Overweight, Obesity and Special Needs – 10 Things to Consider

For years my son was a walking stick.  Nothing he ate put any weight on his thin frame.  I struggled to find blue jeans in slims and still had to add elastic or darts in them.  Then, my son got better, healthier, the weight stuck, we were happy. Now I find myself pulling back the amount to food John wants to eat, and shopping for the same length of jeans I have for years, but bigger and bigger waist size. In the back of my mind I keep thinking I don’t want him to end up one of those pudgy special need adults. I swore I would never let that happen, now it hits me how vigilant we must be about weight, size and health.

In reading statistics taken each year at special Olympic games, one can see a trend, people with mental or physical disabilities have a higher rate of obesity than their same age peers.  How can we help our children slow the weight gain and keep a healthier life style? In all honesty, the same rule for non-special needs applies to special needs. Yes, it’s fact, no excuse for poor eating habits or being a couch potato.

Special Happens | Obesity and Special Needs_Miranda Everitt Flickr1) Work together as a family.  Tackle any life style changes as a family helps the special need child feel included in an event, rather than being singled out to participate in a change.

2) Check with your child’s doctor.  Flat feet, coordination or poor vision issues, wheel chairs and more may make setting up a work out program more challenging.  It’s always a good idea to talk to your child’s health care specialist to assess any physical issues that may need extra attention when changing your child’s life style pattern.  Ask for advise or a list of locations that offer gym memberships or other free workout fun programs for special needs individuals.

3) Over haul the kitchen.  Giving up fatty foods, junk foods, and other treats can be painful and it’s wrong to ask your child not to drink soda pop when it’s hidden in the back of the pantry just for your own consumption. Clean it out, and go shopping as a family for healthier snacks.

4) Cook together.  Including your child is one of the best ways to help them feel like trying a different food as well as giving them a feeling of accomplishment.

5) If possible grow healthy foods together.  Plant a blueberry bush in the yard or in a large pot on an apartment terrace.  Plant herbs in pots, small tomatoes for salads can help encourage your child’s understanding of where food really comes from.

6) Get moving.  Check into areas that offer aquatic work outs for children who have movement issues.  The buoyancy of the water can help support the limbs and encourage movement.  A back yard pool need not be expensive and can serve well as an exercise center.   Look for small above ground pools with  three feet depth for walking in and playing ball.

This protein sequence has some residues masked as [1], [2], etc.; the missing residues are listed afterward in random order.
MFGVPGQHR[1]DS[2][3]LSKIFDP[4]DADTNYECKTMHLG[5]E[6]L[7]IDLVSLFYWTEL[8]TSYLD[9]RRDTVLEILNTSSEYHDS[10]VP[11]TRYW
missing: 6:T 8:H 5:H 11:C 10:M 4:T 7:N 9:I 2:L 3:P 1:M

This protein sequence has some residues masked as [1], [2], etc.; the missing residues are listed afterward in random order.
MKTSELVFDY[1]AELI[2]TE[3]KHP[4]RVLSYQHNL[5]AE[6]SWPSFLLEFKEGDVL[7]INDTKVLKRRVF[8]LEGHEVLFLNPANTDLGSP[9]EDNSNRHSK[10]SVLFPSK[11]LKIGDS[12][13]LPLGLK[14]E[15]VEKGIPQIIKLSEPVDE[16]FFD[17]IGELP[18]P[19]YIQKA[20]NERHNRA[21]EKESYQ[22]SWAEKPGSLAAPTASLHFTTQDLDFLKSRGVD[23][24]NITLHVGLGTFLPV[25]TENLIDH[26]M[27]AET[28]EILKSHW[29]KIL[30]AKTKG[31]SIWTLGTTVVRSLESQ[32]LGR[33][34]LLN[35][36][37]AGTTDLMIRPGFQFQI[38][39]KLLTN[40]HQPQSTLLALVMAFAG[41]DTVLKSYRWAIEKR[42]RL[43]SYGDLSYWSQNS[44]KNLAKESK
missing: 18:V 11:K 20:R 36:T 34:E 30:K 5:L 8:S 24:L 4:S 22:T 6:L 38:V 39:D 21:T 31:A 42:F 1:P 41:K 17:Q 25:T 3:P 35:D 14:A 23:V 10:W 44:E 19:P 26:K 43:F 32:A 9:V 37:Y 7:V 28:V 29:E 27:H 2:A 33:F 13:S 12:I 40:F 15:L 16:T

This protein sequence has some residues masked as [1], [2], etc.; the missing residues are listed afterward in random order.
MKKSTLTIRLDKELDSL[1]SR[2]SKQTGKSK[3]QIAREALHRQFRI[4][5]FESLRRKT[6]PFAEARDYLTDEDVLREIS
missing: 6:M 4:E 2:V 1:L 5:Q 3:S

• Walk, take a nature hike or people watching hour three times a week with your family.  Malls offer indoor protection from inclement weather, just try to avoid the tempting food court.  If you must stop, drink water, choose a healthier choice in snacks such as grilled chicken or a fruit salad from venders.
  • Dance, dancing is fun no matter what your age or ability.  Wheelchair dance classes are popping up nation wide. Ask your local special needs support group leaders about wheelchair basket ball, dance or cheer leading for your child.

7) Be honest with your child about everyone’s need to eat less and make better choices.  Expect balking, children are good at it when parents change the rules so don’t expect a miracle over night.  Take your family shopping for new tableware.  Choose smaller plates with large raised rims to encourage eating only in the flat center.  Buy colorful place mats, napkins, and decorate the table to help encourage eating only at the table. Remind your child as you walk and shop that they are already making a better life style choice by walking the store isles.

8) Brag on them, heaping on praise as they try a new food, or choose unsweetened tea over sweet tea, helps them feel accomplishment.  Set a family goal and plan, if we eat better and change habit X over the next three months, then we will visit the zoo to celebrate.

9) Be honest with your expectations.  You are not out to win a metal or turn your child into Twiggy, but you are there to help them be in the best physical shape they can be.  Know the difference between posture and pudgy.  Not sure what I mean?  Look at your child’s spine.  The deeper the C curve the more they may look pudgy when really, it’s a weak set of back and stomach muscles.  Ask your physical therapist about exercise to help in these areas.

10) Most of all, have fun.  Anything done with a positive outlook is easier to stick to than if you view working out as a drudge.  Take time to make a plan that’s workable and stick to it once you start.  Our children like all children do their best to copy us first.  Make sure your life style choices reflect what you want your child to copy and the journey will be sweeter.

Cheryl.

(Photo By: Miranda Everitt via Flickr)

Cheryl Bailey
Cheryl Bailey is a freelance/ghost writer who lives North Mississippi. She is the mom of two grown sons the youngest was disabled after a vaccine injury left him without any physical skills or speech. Cheryl now works to advocate for all persons of disability, and frequently writes about life with John, subject of A View in the Mirror. Her other passions include sewing, gardening, and spending time her dog Cindy and any stray cats that choose to call her back porch home. When not working as an advocate for persons with disabilities, she can be found working for Soldiers Angels in support of our troops. You may contact her via Facebook or Twitter.
Cheryl Bailey
Cheryl Bailey

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